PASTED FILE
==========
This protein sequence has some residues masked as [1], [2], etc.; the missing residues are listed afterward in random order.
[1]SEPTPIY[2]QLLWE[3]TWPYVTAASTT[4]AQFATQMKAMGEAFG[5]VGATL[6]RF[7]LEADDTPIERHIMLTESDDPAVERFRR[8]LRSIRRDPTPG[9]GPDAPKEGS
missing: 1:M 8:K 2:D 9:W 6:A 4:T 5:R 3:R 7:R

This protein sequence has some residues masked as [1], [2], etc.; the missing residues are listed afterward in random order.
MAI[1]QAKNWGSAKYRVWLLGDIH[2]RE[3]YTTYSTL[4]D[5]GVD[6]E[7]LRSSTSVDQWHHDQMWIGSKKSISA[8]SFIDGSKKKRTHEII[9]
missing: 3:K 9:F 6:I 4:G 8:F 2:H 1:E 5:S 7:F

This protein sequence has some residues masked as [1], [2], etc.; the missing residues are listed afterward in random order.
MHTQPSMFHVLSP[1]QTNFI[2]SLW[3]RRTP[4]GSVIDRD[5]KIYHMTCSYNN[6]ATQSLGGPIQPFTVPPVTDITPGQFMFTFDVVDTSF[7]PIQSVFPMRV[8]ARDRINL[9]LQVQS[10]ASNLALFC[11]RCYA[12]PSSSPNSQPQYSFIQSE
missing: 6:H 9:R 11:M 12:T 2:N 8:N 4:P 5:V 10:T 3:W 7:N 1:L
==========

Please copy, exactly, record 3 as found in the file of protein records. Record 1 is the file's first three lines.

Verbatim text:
This protein sequence has some residues masked as [1], [2], etc.; the missing residues are listed afterward in random order.
MHTQPSMFHVLSP[1]QTNFI[2]SLW[3]RRTP[4]GSVIDRD[5]KIYHMTCSYNN[6]ATQSLGGPIQPFTVPPVTDITPGQFMFTFDVVDTSF[7]PIQSVFPMRV[8]ARDRINL[9]LQVQS[10]ASNLALFC[11]RCYA[12]PSSSPNSQPQYSFIQSE
missing: 6:H 9:R 11:M 12:T 2:N 8:N 4:P 5:V 10:T 3:W 7:N 1:L